2001: A Space Odyssey
UK (1968) Dir. Stanley Kubrick
When it comes to classic films one has never viewed before, the totem apparently is Star Wars (Episode IV for you pedants out there). However there is a sci-fi film that precedes – and indeed heavily influenced – Star Wars which carries an even greater onus for first time viewers – I refer of course to Stanley Kubrik’s groundbreaking 2001: A Space Odyssey.
Broken down into four parts, the story isn’t immediately obvious but Kubrik’s intent was to create a visually immersive experience as opposed to straightforward entertainment. The film opens with the Dawn Of Man segment. A group of primates discover a black monolith and shortly after, embrace the concept of weaponry to reclaim their territory from a rival group. The classic throwing the bone into the air morphs into a shot of a space craft heading for a huge space station onboard which a group of scientists discuss their secret plans to a launch as mission to investigate the presence of a strange black monolith on the moon.
Fast forward eighteen months and we are onboard the U.S. spacecraft Discovery One bound for Jupiter, running under the control of sentient computer HAL 9000 (voiced by Douglas Rain). Of the five man crew, three are still in cryogenic hibernation while Dr. David Bowman (Keir Dullea) and Dr. Frank Poole (Gary Lockwood) remain awake. From here the story turns into a tense and chilling psychological thriller as HAL seems to develop a fault when he wrongly predicts the failure of an important component of the craft. Bowman and Poole conspire to shut HAL down if he makes another mistake, forcing HAL to go into self defence mode.
“Groundbreaking” actually seems too small a word for this film – even “paradigm shifting” feels rather inadequate – but hopefully you get the idea of just how important 2001 is, not just to Sci-fi but filmmaking in general. From the unusual narrative structure, to the unprecedented leap and innovation in special effects, to the now legendary use of classical music and limited dialogue, Kubrik rewrote the movie making playbook – and, as we were to witness, he still wasn’t done!
The other important name we need to discuss here is sci-fi novelist Arthur C. Clarke. Kubrik and Clarke worked in tandem for four years to create a feature length script from Clarke’s short story The Sentinel while writing a novel concurrently, which ended up being credited to Clarke.
2001 is a prescient work in many ways, not just in how it would shape Sc-fi but society in general. Modern gadgets like the iPad and stringent hi-tech security systems for example are predicted here, as well as regular space travel and of course, the reliance on computers for our every need. This last facet becomes a major plot point yet the irony is that we still haven’t learned our lesson from this even fifty years later!
I am nowhere near clever enough to explore the philosophical meanings behind this film and the symbolism of the key segments, which rings especially true for the bewildering but visually stupendous final act. As baffling as it is ambiguous it is certainly a memorable conclusion – my own interpretation is that the story came full circle but I am sure this is wrong – and stands alongside the many iconic moments this film can boast.
In this respect, Kubrik is either lucky or a genius in that so many of his films are easily identifiable from a simple image, pop culture reference or spoof; from Dr. Strangelove to A Clockwork Orange to The Shining pretty much everyone will immediately make the connection while 2001 is full of them! From the bone throwing to the dancing space craft to the single red lens to represent HAL to the psychedelic star gate trip, Kubrik and Clarke’s incredible vision has become entrenched in our psyche to the point many will forever refer to the classical music pieces as the “2001 music tracks”!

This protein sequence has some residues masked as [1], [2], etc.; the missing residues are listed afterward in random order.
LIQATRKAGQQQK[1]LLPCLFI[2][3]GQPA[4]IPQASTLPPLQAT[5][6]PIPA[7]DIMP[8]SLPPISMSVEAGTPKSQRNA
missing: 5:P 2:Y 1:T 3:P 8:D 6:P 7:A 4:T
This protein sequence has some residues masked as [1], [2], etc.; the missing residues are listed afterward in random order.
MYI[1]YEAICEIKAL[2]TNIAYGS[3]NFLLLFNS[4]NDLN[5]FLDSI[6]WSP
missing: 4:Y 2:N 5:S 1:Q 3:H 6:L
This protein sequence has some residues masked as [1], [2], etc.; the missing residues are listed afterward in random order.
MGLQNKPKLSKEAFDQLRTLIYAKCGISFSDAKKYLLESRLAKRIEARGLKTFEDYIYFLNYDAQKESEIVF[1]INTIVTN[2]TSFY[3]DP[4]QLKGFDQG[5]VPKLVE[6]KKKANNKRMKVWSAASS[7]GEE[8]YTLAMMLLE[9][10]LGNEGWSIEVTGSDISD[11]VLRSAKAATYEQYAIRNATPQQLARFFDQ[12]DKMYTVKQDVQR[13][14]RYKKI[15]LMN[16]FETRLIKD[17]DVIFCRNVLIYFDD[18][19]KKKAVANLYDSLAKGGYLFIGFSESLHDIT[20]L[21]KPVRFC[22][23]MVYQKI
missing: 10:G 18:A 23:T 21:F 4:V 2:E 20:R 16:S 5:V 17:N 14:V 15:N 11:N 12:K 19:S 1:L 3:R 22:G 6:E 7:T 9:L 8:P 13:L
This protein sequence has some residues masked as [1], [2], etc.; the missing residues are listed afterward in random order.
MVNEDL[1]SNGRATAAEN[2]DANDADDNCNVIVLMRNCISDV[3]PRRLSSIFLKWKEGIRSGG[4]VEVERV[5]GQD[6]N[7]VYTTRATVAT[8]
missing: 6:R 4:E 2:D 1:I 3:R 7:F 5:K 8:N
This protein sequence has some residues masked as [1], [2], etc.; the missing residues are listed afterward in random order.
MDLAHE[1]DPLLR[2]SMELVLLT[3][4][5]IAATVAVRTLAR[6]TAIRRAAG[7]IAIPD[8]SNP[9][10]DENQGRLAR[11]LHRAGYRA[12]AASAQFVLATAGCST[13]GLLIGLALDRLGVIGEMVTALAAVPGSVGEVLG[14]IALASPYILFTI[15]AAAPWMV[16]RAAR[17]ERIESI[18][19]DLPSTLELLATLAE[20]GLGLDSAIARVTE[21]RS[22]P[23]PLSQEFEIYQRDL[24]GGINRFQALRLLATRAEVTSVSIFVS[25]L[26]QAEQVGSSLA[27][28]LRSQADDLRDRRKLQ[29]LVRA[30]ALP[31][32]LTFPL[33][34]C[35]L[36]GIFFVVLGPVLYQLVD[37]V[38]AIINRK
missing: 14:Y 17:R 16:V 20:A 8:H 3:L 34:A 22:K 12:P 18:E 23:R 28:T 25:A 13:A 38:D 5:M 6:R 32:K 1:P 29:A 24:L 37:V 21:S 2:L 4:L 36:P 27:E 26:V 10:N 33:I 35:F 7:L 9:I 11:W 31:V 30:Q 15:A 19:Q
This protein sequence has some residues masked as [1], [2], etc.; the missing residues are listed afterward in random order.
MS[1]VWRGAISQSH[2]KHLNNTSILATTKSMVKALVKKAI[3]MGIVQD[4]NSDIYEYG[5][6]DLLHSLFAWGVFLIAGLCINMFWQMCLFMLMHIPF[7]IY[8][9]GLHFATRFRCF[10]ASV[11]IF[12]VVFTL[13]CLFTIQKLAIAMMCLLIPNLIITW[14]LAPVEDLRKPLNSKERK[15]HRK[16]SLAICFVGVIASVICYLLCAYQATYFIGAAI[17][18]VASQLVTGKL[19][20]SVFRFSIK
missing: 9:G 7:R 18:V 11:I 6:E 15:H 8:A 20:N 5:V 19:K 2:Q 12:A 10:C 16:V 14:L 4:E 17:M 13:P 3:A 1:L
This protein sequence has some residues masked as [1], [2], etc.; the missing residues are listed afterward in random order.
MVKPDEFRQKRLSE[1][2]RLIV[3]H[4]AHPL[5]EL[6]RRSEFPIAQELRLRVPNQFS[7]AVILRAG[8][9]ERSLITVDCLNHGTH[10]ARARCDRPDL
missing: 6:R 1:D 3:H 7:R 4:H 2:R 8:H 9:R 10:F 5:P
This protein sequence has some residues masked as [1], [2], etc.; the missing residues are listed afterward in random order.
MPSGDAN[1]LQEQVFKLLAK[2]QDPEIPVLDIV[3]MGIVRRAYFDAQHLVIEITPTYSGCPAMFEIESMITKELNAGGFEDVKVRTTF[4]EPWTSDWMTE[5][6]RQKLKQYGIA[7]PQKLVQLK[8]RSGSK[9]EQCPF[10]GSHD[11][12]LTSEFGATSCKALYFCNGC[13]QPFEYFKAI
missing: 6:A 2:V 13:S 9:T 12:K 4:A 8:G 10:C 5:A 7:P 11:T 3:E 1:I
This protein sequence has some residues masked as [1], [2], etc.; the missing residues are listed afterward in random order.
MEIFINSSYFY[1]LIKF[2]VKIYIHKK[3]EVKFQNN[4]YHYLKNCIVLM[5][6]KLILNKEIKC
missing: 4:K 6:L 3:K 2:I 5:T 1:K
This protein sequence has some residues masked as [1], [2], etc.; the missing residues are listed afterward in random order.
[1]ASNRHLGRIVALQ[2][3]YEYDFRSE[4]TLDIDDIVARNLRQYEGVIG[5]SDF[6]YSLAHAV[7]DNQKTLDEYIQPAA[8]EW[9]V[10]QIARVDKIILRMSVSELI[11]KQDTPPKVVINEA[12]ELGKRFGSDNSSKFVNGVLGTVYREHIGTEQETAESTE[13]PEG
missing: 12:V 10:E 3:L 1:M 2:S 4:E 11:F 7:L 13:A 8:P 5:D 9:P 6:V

2001 is not a film for everyone it must be said. In striving to eschew the sci-fi blueprint of rockets, alien monsters, testosterone fuelled heroics and skimpily clad damsels in distress, Kubrik delivers a stripped bare experience where silence is a key factor in heightening the terror of the third act. This bold move, along with the moderate pace and time consuming quotidian activities, will put some viewers off, especially if they like their sci-fi action packed and loud.
That said, this film would have suffered greatly if Bowman’s conflict with HAL had been a fast paced, physical showdown with witty quips and a pulsating music soundtrack. The stoic silence for this steady clash of wills even without any excessive heroics makes for a perfectly taut and gripping scenario, buttressed by the invisible omnipotence of HAL, a bona fide scary cinema villain.
For many the visuals will be the film’s crowning achievement for which Kubrik won an Oscar as he created these himself, along with the legendary Douglas Trumbull. Literally light years ahead of every other sci-fi before it, the special effects are outstanding and still look spectacular today. The star gate is ahead of its time as are the space craft and their movements, all captured with the most stunning photography which remains vivid and peerless today – and this was 1968!!
The list of films influenced and inspired by 2001 is endless – from Star Wars to Close Encounters Of The Third Kind to Solaris to Silent Running to Gravity to Interstellar – while Kubrik himself is high on every filmmakers list of influences. I can see why it may appeal too much to modern audiences as it is far from a high octane space adventure as you can get, but this film does show that a much maligned genre like sci-fi is capable of being serious and thought provoking.
Simply put 2001: A Space Odyssey is deservedly one of the most important films of 20th century cinema.